The Speedy Ortiz interview experience, at least for this interviewer, is very much like their music: challenging. Angular and jarring moments frame and punctuate the more melodic chit-chat. Their approach, from the start is one of neutral restraint. Don’t get me wrong – they’re not impolite, or particularly guarded, but they’re also quite content to let throwaway questions be, well, thrown away. But, like their music, if you’re up to the challenge you’ll be rewarded with something of real substance. Speedy Ortiz are musicians who take their craft seriously, and that’s why it turns out to be a special pleasure to meet up with Sadie Dupuis‘ band, huddled in a smaller-than-small dressing room on a cold and wet saturday evening.
The band are touring Europe, promoting their excellent second album Foil Deer, an album that DIY magazine described well as “A snarling, twisted, mischievous creation […] a leaping, high-spirited joy of a record”.
“With these songs we wanted to take a lot more time getting the right sounds, the right overdubs, and we didn’t want it to sound like we do live” Sadie explains, talking about how Foil Deer differs from the first album (Major Arcana). “Personally I like records that have a lot of small details, and are a different experience from what you’d see from a band live. So, we went in not having played the songs too much. The first record we were limited in terms of how much money we had, and how much time we could afford, so we did the whole thing in four days; we had fourteen songs so it was three or four songs a day. For that reason it was a very live album, like us playing in a super-well-miked room with a couple of overdubs. Those were songs we’d been playing on tour, hundreds of times in some cases, so we knew how they sounded live and it didn’t really matter to us that the recording was a reflection of the live sound, because that’s all we needed.”
I like music that’s surprising. If a melody is too easy or too uncontested, it becomes a super complacent sounding song, and I don’t think we like to take the easiest route in terms of what we’re at so…
Extra studio time is an obvious advantage to any artist, but does it bring with it certain risks? Plenty of bands, from Fleetwood Mac through to My Bloody Valentine, have dissapeared into an artistic fog when offered extra time, suffering from too many options and possibilities. “In songwriting I write very quickly, and I when I make a decision about how something should be, that’s how it should be,” Dupuis responds shaking her head, while the rest of the band look at me as if I were a lunatic. “We have a similar approach to recording as a band. Even though we took three weeks , that’s how long it took to get all the overdubs, which we had already plotted out for the most part, so I don’t think we’re the sort of people who would deliberate for years in the studio, unless everything gets stale.”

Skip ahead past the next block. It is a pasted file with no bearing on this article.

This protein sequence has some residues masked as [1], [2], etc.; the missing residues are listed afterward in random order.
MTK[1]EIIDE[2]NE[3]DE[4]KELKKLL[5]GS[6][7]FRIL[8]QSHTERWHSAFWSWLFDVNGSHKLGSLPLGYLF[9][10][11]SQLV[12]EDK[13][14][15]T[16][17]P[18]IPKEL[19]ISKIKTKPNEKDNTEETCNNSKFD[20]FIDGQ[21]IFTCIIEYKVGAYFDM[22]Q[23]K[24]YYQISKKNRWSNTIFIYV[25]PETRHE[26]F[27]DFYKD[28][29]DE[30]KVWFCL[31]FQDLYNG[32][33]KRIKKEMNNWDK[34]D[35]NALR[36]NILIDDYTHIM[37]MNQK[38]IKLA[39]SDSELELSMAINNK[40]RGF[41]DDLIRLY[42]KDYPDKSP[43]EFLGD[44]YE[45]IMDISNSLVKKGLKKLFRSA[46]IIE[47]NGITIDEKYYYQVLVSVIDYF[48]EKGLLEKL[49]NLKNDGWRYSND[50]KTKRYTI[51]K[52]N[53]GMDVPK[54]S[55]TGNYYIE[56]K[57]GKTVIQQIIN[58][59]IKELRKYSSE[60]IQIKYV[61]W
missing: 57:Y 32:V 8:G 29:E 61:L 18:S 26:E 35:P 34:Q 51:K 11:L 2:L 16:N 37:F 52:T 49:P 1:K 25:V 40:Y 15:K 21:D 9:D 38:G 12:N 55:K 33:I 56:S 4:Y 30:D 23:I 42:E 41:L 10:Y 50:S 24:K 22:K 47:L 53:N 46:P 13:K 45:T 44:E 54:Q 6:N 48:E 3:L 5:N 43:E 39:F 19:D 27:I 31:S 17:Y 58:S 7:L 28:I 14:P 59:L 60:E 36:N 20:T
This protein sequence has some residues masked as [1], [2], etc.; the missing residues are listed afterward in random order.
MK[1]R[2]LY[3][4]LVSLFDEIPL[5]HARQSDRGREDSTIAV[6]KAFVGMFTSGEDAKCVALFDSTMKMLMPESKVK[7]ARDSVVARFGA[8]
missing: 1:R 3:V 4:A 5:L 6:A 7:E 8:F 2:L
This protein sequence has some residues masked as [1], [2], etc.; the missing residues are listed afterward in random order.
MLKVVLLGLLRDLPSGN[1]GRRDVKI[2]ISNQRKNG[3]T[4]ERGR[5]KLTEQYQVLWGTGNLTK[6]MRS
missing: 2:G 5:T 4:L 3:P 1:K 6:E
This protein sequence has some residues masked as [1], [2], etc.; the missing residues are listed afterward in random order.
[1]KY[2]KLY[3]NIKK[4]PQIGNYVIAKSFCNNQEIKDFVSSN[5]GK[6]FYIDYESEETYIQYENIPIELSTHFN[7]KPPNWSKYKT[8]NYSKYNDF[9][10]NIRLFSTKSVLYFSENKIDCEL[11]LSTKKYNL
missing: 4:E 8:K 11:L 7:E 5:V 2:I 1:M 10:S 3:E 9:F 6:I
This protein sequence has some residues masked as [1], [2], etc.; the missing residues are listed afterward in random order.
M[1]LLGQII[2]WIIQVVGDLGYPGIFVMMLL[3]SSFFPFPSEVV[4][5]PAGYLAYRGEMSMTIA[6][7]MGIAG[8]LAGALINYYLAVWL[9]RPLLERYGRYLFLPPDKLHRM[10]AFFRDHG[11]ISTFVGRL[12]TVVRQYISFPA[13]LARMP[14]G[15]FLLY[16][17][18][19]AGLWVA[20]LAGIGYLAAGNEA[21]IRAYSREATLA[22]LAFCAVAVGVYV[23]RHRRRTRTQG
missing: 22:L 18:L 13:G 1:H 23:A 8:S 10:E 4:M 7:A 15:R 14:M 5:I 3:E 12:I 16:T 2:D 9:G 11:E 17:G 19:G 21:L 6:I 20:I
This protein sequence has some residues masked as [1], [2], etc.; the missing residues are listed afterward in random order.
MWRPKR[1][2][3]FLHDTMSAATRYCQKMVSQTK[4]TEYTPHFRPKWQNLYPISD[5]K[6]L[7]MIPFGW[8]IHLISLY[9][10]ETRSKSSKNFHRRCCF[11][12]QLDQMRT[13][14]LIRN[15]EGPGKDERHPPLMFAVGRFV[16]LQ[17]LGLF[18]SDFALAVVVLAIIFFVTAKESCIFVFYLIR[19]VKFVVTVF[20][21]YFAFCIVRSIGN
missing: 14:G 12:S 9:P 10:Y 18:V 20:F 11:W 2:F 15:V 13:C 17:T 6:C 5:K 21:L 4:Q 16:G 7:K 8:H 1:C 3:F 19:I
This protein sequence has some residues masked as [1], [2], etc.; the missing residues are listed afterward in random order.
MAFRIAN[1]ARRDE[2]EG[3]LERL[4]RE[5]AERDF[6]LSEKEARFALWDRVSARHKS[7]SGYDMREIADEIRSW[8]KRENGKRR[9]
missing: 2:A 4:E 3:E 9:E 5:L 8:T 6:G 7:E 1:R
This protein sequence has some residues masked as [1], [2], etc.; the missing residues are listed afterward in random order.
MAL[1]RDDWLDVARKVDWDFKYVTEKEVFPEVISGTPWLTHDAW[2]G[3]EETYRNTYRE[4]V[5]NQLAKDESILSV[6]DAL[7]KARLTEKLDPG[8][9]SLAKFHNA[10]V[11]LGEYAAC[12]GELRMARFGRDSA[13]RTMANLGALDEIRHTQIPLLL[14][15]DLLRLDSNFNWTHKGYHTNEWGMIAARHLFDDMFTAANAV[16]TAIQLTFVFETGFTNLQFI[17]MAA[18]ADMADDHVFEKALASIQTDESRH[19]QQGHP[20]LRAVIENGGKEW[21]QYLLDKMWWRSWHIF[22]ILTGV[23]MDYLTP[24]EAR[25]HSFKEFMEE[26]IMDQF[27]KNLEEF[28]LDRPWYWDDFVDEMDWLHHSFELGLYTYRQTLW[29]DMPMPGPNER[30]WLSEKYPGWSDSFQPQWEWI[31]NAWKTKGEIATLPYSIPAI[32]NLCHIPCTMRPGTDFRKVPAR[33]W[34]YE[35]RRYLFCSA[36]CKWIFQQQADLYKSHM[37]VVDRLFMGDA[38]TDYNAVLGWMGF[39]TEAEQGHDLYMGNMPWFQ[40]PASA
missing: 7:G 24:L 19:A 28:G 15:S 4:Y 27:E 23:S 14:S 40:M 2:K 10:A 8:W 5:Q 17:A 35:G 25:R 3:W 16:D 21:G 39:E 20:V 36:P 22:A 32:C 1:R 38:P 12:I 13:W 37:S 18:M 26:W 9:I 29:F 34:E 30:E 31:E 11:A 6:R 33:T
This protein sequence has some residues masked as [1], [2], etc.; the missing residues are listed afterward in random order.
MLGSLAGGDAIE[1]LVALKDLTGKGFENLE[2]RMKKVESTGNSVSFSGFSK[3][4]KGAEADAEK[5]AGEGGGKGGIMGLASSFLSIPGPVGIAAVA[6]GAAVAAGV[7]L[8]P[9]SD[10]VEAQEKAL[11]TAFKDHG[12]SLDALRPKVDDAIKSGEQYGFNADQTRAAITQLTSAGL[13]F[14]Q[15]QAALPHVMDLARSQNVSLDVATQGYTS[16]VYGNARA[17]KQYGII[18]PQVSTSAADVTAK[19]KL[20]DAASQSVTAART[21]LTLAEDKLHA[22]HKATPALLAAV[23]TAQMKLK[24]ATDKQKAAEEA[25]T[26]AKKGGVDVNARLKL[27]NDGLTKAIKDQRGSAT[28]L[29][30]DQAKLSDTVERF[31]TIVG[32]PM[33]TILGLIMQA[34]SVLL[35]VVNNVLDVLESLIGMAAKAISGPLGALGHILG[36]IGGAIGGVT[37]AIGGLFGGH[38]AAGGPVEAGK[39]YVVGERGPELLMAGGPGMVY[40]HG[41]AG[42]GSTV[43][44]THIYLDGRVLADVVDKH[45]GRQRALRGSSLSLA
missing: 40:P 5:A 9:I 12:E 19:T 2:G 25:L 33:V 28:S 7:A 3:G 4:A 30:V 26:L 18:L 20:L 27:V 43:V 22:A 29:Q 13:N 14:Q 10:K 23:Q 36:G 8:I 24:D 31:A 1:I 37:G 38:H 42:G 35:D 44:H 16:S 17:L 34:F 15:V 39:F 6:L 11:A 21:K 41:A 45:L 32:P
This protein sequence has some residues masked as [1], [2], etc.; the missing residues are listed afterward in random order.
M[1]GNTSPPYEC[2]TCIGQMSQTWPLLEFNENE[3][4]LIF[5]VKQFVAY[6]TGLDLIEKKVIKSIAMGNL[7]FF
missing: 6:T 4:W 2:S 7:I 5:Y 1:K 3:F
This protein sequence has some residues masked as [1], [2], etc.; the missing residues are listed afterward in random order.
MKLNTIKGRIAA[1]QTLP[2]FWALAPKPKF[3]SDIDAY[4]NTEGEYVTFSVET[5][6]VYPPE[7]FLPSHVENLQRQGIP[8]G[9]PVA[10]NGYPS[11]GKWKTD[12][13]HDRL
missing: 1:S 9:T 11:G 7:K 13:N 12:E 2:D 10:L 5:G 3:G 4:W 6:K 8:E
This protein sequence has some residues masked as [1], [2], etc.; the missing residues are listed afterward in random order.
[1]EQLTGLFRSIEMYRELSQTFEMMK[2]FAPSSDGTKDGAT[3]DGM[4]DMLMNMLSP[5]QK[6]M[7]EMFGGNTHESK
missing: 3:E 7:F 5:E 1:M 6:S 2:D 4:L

Labeling music is always problematic, but our conversation takes an unusually inarticulate turn when I ask the band to describe their music to the uninitiated listener. At first there’s complete silence, before Dupuis, slightly irritated, asks her bandmates if anyone else wants to answer (she has been doing the majority of talking up to this point). “Snack rock,” bassist Darl Ferm offers half-heartedly, while guitarist Devin McKnight, with a good-natured smile explains “I usually just say ‘rock stuff’, but i’m not very good at getting people interested in labels. Rock stuff, that’s what I’d say.” Sadie chimes in with “Guitars – that’s what I’d say”, while Darl adds “Loud stuff – rock”.
“We’re very vague – that’s probably not doing us any favours. Vague rock,” she shrugs. It’s right and proper that musicians would want their music to be listened to on its own terms, but Speedy Ortiz are hard to classify even by journalists who spend unhealthy amounts of time labelling and classifying tunes. Maybe, I suggest, the thread running through all their music is a certain tension and balance between melody and dissonance? “We’re all kind of drawn to music like that” – Sadie agrees – “so it makes sense that it would show up in our music. I like music that’s surprising. If a melody is too easy or too uncontested, it becomes a super complacent sounding song, and I don’t think we like to take the easiest route in terms of what we’re at so…”
Vague questions may provoke vague answers, but when we shift the discussion on to texts and more particularly when we discuss the relationship between poetry and song lyrics, the answers are more concrete, probably in part because this is a subject the band are consistently asked about, given that Dupuis holds an M.F.A in poetry (I ask if she gets tired of being described as a poet, and she answers, laughing “no, I don’t get fed up about it, because I am a poet”). What’s the difference between poetry and a song lyric? “What’s the link between football and tennis. You can be an athlete and develop muscles for both of those sports, and maybe being good at one might help you at the other, but…They’re not the same art form.”